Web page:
Gregadd

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It really doesn't work that way. Horns move air the same way as any cone speaker (they use diaphragms after all) except they have better coupling. Musical instruments, like a violin, rely on resonance in their body that is responsible to a great degree for the particular timbre they make. Resonance in speakers is usually not good although its something you deal with, in particular in the bass region if a box is involved.

Horns work well on two accounts: if they are properly designed they can be very fast and low distortion on account of the driver really not having to work that hard with little excursion and they are directional, allowing you to minimize side wall reflections (read: 'smoother') in a home environment.
I am not prepared to disagree with you Ralph. Perhaps I have Cones push air creating a natural dipole. When placed in a box. The back wave is usually trapped inside. Open baffles are dipoles. Horns squeeze the air like holding a watermelon seed between your fingers and squeezing. I think they are called compression drivers.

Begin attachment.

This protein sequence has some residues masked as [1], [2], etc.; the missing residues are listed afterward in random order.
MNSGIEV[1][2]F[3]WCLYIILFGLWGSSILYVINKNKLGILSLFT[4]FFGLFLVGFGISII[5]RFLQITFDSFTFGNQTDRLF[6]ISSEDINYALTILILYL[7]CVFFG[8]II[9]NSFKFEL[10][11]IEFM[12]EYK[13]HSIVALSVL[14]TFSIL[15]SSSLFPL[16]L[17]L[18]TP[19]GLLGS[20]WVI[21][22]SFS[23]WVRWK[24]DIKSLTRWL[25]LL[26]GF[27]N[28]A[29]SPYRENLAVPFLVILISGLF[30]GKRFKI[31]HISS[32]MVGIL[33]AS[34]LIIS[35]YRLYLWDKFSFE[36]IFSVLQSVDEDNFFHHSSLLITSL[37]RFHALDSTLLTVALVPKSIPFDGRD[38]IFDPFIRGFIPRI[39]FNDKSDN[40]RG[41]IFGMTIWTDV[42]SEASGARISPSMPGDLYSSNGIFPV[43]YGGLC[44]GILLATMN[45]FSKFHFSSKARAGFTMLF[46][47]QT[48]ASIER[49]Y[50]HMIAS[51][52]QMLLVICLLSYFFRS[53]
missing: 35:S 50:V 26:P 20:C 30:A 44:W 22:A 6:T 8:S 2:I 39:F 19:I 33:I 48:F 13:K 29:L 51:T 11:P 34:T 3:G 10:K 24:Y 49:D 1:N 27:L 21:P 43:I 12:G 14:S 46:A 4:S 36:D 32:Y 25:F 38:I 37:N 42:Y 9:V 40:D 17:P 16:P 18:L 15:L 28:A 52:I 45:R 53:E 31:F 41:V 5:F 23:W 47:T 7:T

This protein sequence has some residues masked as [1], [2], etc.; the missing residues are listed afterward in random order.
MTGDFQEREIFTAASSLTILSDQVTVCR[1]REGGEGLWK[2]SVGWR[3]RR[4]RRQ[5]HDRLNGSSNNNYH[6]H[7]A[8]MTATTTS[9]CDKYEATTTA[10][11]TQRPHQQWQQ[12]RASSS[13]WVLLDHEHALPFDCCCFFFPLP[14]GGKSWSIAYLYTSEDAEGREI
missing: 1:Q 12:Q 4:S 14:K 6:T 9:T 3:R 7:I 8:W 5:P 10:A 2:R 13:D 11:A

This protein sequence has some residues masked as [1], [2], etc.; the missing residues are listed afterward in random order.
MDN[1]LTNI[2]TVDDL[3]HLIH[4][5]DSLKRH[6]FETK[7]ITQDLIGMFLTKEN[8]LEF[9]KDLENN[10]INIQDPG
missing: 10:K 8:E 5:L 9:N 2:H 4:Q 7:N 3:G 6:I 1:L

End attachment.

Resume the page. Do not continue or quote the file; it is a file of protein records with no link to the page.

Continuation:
Of course, this may be a distinction without a difference.
 

bonzo75

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Hello Bonzo75

Am I understanding you correctly?? That a good vinyl set-up will drive speaker choice??

Or if you are predominantly digital and start to use vinyl and move towards vinyl eventually you will find your speakers inadequate or change your preference???